For the penultimate open textbook workshop of 2017 I had the privilege of spending time with fantastic University of Sunderland colleagues to discuss how we can help increase access and participation in education through the use of openly licensed resources. This blog post summarises our discussion.
The workshop was organised by Andy Fraser, Senior Lecturer, who is responsible for integrating OER (including OpenStax content) into science and maths PGCE courses at Sunderland. University of Sunderland is one of the leading providers of the Post Graduate Certificate in Education (PGCE) qualification both face-to-face and at a distance. The cost of resources is particularly intensified for PGCE students as they need to purchase both materials relating to their discipline specialism and pedagogy and teacher training resources. It’s also important to provide teacher training resources that can be easily accessed both during and after trainee teachers’ studies. Courses that are offered internationally also need to ensure that students worldwide are able to access materials and the potential for OER to remove barriers in this respect was noted. I had the pleasure of interviewing Andy after the workshop so look out for the first of our UK Open Textbook case studies coming soon!
Sunderland has a large number of part-time and mature students. As elsewhere, the cost of textbooks is a critical one for students at Sunderland; many students struggle with textbook costs and don’t purchase set texts. Although the library has a range of digitised materials there are low levels of e-book use by students. Our discussion highlighted some extremely high textbook costs with one reading list reportedly including an out of print engineering book currently priced at £3000! It was also noted that the Consumer Protection Act mandates that the cost of course materials is displayed as part of the cost of a course, yet few institutions appear to do so (this was of particular note and I’ve been investigating further… look out for a future blog post!)
A further discussion on reading lists and the possible lack of clarity for students when books are described as ‘essential’ or ‘required’ (for example) revealed that some lecturers were aligning their course reading so that resources are clearly aligned with specific tasks in a module. However, it was also noted that care had to be taken with which resources were cited and used in courses – on occasion “over specif[ying] a book” (even just citing it) resulted in high demand for the excerpt’s source as the majority of students wanted to access the material for in-depth analysis. Developing students’ critical skills so they can independently evaluate material was noted as a key competency. One benefit of open textbooks and other open materials is that they have the potential to increase the range of materials students can access in addition to being instantly available for students to explore.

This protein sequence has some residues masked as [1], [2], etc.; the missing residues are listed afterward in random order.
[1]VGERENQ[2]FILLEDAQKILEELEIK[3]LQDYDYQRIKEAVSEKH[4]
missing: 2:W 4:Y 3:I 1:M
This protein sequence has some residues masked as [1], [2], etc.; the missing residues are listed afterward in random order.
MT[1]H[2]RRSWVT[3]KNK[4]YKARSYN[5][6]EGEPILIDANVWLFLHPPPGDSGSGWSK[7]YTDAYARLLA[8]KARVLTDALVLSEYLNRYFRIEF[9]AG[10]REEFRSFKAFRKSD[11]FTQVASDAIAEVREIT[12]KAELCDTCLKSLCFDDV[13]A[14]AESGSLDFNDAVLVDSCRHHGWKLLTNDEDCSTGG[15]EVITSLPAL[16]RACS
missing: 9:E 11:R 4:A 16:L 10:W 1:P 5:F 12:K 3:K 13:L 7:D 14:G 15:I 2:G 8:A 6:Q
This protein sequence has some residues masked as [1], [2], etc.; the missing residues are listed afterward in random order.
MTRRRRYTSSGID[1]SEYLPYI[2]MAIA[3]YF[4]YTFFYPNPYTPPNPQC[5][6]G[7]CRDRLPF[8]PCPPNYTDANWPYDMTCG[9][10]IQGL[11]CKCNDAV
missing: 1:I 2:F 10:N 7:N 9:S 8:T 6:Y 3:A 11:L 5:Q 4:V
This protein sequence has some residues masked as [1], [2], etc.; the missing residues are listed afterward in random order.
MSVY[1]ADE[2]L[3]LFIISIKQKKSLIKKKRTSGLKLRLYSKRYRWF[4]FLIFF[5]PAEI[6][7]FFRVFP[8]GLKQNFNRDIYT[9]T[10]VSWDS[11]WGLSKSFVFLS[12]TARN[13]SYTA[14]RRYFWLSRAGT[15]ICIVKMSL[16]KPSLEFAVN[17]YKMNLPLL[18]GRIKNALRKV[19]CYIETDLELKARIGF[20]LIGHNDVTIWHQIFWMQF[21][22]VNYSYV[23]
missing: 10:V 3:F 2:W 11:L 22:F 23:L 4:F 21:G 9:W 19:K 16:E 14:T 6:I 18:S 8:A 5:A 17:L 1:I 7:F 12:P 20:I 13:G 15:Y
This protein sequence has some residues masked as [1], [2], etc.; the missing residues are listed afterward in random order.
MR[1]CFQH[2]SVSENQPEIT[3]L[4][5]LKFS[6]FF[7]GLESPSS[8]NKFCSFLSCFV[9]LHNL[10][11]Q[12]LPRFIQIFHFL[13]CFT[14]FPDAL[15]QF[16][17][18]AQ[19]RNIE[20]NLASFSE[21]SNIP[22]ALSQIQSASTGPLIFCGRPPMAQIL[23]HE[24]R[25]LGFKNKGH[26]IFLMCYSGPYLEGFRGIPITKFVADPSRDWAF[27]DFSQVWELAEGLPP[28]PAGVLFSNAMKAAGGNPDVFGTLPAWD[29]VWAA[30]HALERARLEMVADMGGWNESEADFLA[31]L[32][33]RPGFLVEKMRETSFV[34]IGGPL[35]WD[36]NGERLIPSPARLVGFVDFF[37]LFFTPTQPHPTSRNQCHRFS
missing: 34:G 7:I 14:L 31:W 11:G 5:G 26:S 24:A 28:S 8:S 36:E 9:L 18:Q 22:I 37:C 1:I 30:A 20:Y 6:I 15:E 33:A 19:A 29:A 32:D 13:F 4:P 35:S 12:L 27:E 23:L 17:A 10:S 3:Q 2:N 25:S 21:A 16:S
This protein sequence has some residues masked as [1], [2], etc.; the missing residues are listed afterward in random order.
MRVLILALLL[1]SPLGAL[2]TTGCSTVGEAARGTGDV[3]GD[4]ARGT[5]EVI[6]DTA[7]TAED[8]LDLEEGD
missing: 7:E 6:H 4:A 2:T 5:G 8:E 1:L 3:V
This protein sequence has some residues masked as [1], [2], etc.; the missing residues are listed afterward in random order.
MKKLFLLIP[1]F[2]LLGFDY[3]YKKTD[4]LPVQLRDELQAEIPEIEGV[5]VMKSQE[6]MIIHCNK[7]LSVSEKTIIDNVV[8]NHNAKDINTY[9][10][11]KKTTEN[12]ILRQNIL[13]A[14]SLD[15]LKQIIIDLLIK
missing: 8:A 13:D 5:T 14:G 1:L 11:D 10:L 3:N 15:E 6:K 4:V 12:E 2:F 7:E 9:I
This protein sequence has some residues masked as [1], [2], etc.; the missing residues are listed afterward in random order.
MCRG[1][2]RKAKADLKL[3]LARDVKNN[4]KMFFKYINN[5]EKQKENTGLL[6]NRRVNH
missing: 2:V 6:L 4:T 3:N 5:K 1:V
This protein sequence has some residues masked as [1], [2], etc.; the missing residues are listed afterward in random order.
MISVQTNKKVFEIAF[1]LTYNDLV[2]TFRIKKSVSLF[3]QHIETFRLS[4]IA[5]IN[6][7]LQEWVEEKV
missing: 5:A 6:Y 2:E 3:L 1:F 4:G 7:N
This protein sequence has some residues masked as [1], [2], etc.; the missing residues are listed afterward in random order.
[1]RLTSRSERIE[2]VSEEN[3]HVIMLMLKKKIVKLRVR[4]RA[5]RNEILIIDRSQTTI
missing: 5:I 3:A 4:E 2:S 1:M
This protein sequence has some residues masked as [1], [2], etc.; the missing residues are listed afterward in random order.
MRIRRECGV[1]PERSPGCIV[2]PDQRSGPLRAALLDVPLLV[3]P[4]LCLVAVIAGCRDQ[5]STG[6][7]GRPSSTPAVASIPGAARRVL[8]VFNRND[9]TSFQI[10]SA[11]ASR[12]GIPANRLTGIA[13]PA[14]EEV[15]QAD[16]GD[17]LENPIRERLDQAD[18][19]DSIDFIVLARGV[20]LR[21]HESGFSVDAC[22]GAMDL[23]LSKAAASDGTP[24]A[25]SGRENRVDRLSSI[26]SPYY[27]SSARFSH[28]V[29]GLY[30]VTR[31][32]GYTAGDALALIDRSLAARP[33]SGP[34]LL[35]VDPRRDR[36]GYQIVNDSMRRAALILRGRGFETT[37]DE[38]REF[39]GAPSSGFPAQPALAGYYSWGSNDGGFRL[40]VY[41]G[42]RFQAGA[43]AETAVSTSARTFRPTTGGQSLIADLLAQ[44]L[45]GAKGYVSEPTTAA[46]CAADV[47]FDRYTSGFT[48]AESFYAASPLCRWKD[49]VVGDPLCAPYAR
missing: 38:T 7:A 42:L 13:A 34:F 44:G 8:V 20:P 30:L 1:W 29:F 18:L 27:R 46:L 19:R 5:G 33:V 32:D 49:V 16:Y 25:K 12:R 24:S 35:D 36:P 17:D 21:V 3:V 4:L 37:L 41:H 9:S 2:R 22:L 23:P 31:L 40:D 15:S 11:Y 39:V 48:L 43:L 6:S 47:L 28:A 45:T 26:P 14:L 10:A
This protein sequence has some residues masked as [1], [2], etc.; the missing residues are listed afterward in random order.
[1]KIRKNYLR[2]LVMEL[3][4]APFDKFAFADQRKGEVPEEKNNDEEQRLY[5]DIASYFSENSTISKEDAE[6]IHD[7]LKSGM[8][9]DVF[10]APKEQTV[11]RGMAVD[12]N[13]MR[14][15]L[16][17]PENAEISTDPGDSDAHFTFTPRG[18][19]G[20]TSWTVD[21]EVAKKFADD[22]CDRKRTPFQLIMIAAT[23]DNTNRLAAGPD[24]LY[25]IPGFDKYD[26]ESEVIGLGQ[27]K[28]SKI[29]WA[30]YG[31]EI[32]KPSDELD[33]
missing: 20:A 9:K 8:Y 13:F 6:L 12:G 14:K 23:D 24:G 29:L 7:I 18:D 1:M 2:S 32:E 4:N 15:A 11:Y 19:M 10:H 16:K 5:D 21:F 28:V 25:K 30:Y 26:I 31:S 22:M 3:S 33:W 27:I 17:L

There was a concern among participants that students’ “expectations” and ways of studying were changing in response to the immediate availability of information and social media. Students were reportedly skimming material rather than exploring and developing their understanding of a subject more thoroughly. Which students had engaged with the wider reading was apparent to educators when they marked work. However, it was also acknowledged that access to materials in the first place was necessary in order that students develop deeper learning – how can we tell the difference between those students that are skimming material and those that want to explore course reading materials but are unable to access these for reasons such as cost?
Suggestions and strategies from students for combating textbook costs were also discussed. One cohort of social work students had formed their own study group to share resources and discuss their studies. Another student had suggested that the cost of tuition fees should rise slightly to include the cost of textbooks and therefore remove the need for upfront payment for resources.
Participants were keen to explore open textbooks and other openly licensed materials. The library is currently tagging its e-books to create collections and is also reviewing openly licensed materials with the aim of showcasing collections of content to both educators and students. A number of factors were highlighted as key to increasing the amount of OER used at Sunderland. Here, as elsewhere, librarians are extremely knowledgeable regarding open licensing and OER but raising academic awareness of open materials and getting faculty to “intrinsically us[e] open source” content required addressing a number of concerns. Quality and time implications, sharing easy and effective ways of using OER in addition to revealing the potential benefits (e.g. saving students money and educator time) were all highlighted as important. Institutional buy-in across the university was also deemed essential.